Social Sciences Book Reviews (page 630)

Released: May 10, 1991

"Okay, but not as appealing as Joan Leonard's Tales from Toddler Hell (reviewed above)."
Yet another humorous, sometimes tear-spattered account of the joys and tribulations of first-time motherhood, this one by the author of How to Honeymoon (1986). Read full book review >
Released: May 8, 1991

"No Whitmanesque sentimentality here, but a jaunty, perceptive, and remarkably assured report on the American Dream today."
Can the US still produce ``some fantastic reversal of fortune, some miraculous transfiguration'' for those who migrate to its shores? Read full book review >

Released: May 1, 1991

"Second-drawer Rule, but shocking and juicy nonetheless."
Child abuse, adultery, and murder permeate this potentially gripping but overwritten southern California crime story from the best-selling author of Small Sacrifices, The Stranger Beside Me, etc. David Brown was the consummate Eighties entrepreneur: a computer wizard with his own business, plenty of cash, and a home in Orange County's conservative enclave. Read full book review >
Released: May 1, 1991

"Neither interesting enough to be a popular history, then, nor informed enough to carry on the magisterial work of, say, Foucault's history of sexuality in Europe."
A carefully structured and methodical study of an explosive topic: the history of ``intimate behavior'' in America, affirming contemporary diversity and choice as opposed to the post-AIDS stigmatization of sex. Read full book review >
Released: May 1, 1991

"Military families may have the most interest in (and stamina for) this 512-page portrait, but a more tightly edited version would have greater appeal to civilians."
Having grown up in an Army family and thus a ``military brat'' herself, Wertsch is, in her own words, ``a journalist in search not only of ways to describe the roots I share with my subjects, but ways to understand those roots and their implications.'' Impelled to tackle the subject after a chance viewing of The Great Santini, a movie about a dysfunctional military family not unlike her own, Wertsch contends that not all military families are as troubled as the one in the film, but that all live in a separate subculture, marked by a strict class system, rigid discipline, extreme mobility, alienation from the civilian community, and a strong sense of mission. Read full book review >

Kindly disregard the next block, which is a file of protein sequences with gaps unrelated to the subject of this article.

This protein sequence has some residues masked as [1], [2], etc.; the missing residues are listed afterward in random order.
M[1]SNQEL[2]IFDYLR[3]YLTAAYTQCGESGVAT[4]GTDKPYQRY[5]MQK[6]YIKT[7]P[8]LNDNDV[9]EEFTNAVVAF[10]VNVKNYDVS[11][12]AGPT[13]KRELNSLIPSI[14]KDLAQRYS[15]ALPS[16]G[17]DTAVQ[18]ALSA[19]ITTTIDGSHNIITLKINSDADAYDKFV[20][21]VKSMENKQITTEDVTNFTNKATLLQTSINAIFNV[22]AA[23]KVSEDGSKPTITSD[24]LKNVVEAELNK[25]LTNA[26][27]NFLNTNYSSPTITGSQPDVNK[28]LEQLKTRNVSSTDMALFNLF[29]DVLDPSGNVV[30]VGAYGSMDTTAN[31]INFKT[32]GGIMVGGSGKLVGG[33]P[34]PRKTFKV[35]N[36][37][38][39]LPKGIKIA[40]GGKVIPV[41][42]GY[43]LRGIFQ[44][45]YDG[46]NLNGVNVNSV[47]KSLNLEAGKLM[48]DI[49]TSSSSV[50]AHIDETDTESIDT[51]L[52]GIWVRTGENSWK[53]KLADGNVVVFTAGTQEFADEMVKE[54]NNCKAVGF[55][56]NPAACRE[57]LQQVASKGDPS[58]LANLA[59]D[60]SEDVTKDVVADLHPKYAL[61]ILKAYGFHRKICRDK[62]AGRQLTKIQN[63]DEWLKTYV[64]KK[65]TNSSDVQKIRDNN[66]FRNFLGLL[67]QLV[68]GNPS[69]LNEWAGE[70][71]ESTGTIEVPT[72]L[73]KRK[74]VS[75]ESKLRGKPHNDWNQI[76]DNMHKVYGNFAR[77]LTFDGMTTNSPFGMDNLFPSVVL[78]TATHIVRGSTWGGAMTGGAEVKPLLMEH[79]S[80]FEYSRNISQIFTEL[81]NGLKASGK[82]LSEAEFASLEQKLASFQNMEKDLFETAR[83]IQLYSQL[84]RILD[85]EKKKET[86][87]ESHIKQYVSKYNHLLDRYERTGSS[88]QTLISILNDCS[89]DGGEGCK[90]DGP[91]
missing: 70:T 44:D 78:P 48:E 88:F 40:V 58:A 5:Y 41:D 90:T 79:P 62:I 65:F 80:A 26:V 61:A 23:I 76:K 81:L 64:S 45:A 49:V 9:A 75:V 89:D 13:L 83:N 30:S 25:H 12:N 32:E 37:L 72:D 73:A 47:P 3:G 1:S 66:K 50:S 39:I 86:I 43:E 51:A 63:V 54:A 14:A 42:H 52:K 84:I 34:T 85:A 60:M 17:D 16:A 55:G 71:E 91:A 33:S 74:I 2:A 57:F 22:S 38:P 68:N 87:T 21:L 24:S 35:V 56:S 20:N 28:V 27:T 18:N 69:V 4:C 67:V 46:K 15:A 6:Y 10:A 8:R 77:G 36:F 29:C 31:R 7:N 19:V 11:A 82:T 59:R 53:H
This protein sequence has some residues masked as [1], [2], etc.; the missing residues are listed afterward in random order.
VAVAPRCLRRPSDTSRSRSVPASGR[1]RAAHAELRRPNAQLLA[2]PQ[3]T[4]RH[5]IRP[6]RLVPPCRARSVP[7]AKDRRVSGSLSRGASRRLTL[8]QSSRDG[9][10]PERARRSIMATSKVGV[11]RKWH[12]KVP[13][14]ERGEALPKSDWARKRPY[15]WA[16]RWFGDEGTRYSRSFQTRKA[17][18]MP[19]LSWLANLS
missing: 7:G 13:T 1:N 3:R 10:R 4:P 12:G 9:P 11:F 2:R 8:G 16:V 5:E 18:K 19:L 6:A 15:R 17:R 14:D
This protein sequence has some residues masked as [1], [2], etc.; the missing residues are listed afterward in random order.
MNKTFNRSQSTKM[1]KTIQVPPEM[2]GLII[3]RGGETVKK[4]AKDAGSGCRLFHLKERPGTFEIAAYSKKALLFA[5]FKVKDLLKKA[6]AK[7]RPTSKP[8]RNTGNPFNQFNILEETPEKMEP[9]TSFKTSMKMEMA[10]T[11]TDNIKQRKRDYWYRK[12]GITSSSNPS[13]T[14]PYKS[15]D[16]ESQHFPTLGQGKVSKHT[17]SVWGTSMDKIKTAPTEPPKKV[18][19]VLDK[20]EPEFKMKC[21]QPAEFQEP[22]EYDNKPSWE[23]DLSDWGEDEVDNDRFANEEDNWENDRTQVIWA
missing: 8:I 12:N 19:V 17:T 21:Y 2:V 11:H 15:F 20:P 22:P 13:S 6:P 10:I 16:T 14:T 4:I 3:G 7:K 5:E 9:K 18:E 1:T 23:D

Released: April 23, 1991

"Abstract and intellectualized, but intriguing for its reasoned assault on the philosophical underpinnings of society."
Here, Fox-Genovese (Humanities, History, & Women's Studies/Emory Univ.; co-author, Fruits of Merchant Capital, 1982) collects highly philosophical arguments (all but one chapter previously published in learned journals) comprising a ``feminist critique on the theory of individualism,'' that system of thought in which ``rights'' are ``grounded in the individual.'' Unfortunately, although Fox-Genovese insists that ``feminist history must retain its engagement with women in the world,'' the book itself is grounded in citations rather than human experience. Read full book review >
Released: April 20, 1991

"Like Richard B. McAdoo's Eccentric Circles (p.34), which revealed an unexpected richness in RV travel, Scheer's zesty report points to an attractive alternative to the drudgery of car travel and the dizzying, impersonal hop from airport to airport. (Maps—not seen.)"